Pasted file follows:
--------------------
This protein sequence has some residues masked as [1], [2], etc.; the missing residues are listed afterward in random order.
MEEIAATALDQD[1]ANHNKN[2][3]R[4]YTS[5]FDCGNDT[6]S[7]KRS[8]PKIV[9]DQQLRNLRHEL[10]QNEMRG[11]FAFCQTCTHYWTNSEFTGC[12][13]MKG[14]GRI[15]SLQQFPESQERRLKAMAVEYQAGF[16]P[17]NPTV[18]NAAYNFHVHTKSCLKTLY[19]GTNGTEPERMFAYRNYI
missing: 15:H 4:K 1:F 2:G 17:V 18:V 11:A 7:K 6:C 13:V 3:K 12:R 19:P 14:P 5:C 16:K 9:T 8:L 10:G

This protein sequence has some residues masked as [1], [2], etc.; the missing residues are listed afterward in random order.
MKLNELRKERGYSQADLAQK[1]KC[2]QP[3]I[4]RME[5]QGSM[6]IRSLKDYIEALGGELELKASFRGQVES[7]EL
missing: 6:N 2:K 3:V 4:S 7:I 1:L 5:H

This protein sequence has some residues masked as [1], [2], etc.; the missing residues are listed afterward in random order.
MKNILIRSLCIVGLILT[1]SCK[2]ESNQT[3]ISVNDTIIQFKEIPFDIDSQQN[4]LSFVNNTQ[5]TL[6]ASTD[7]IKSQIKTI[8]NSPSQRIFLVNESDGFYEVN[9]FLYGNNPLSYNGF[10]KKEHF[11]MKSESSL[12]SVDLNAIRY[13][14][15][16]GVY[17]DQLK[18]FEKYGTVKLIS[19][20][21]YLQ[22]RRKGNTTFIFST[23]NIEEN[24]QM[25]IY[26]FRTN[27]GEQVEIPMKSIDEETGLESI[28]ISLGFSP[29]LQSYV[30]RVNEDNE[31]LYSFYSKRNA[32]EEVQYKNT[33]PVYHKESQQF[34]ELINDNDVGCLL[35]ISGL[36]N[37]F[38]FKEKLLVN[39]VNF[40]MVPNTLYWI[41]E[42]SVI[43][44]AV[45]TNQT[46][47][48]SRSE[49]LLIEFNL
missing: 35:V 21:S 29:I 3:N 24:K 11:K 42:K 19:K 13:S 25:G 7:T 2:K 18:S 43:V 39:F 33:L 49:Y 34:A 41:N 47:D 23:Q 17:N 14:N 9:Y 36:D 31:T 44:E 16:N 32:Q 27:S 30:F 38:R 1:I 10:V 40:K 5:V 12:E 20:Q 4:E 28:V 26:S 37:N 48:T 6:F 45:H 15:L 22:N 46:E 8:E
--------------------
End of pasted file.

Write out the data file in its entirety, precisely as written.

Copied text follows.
This protein sequence has some residues masked as [1], [2], etc.; the missing residues are listed afterward in random order.
MEEIAATALDQD[1]ANHNKN[2][3]R[4]YTS[5]FDCGNDT[6]S[7]KRS[8]PKIV[9]DQQLRNLRHEL[10]QNEMRG[11]FAFCQTCTHYWTNSEFTGC[12][13]MKG[14]GRI[15]SLQQFPESQERRLKAMAVEYQAGF[16]P[17]NPTV[18]NAAYNFHVHTKSCLKTLY[19]GTNGTEPERMFAYRNYI
missing: 15:H 4:K 1:F 2:G 17:V 18:V 11:A 7:K 6:C 13:V 3:K 12:R 19:P 14:P 5:C 16:K 9:T 8:L 10:G

This protein sequence has some residues masked as [1], [2], etc.; the missing residues are listed afterward in random order.
MKLNELRKERGYSQADLAQK[1]KC[2]QP[3]I[4]RME[5]QGSM[6]IRSLKDYIEALGGELELKASFRGQVES[7]EL
missing: 6:N 2:K 3:V 4:S 7:I 1:L 5:H

This protein sequence has some residues masked as [1], [2], etc.; the missing residues are listed afterward in random order.
MKNILIRSLCIVGLILT[1]SCK[2]ESNQT[3]ISVNDTIIQFKEIPFDIDSQQN[4]LSFVNNTQ[5]TL[6]ASTD[7]IKSQIKTI[8]NSPSQRIFLVNESDGFYEVN[9]FLYGNNPLSYNGF[10]KKEHF[11]MKSESSL[12]SVDLNAIRY[13][14][15][16]GVY[17]DQLK[18]FEKYGTVKLIS[19][20][21]YLQ[22]RRKGNTTFIFST[23]NIEEN[24]QM[25]IY[26]FRTN[27]GEQVEIPMKSIDEETGLESI[28]ISLGFSP[29]LQSYV[30]RVNEDNE[31]LYSFYSKRNA[32]EEVQYKNT[33]PVYHKESQQF[34]ELINDNDVGCLL[35]ISGL[36]N[37]F[38]FKEKLLVN[39]VNF[40]MVPNTLYWI[41]E[42]SVI[43][44]AV[45]TNQT[46][47][48]SRSE[49]LLIEFNL
missing: 35:V 21:S 29:I 3:N 24:K 11:K 42:K 19:K 13:S 25:G 7:T 2:K 18:S 43:V 39:F 33:L 49:Y 34:A 41:N 47:D 23:Q 17:N 14:N 9:Y 36:D 31:T 44:E 16:N 32:Q 27:S 30:F 38:R 1:I 10:V 40:K 5:V 12:E 20:Q 4:E 28:V 26:S 37:N 48:T 6:F 45:H 15:L 22:N 46:E 8:E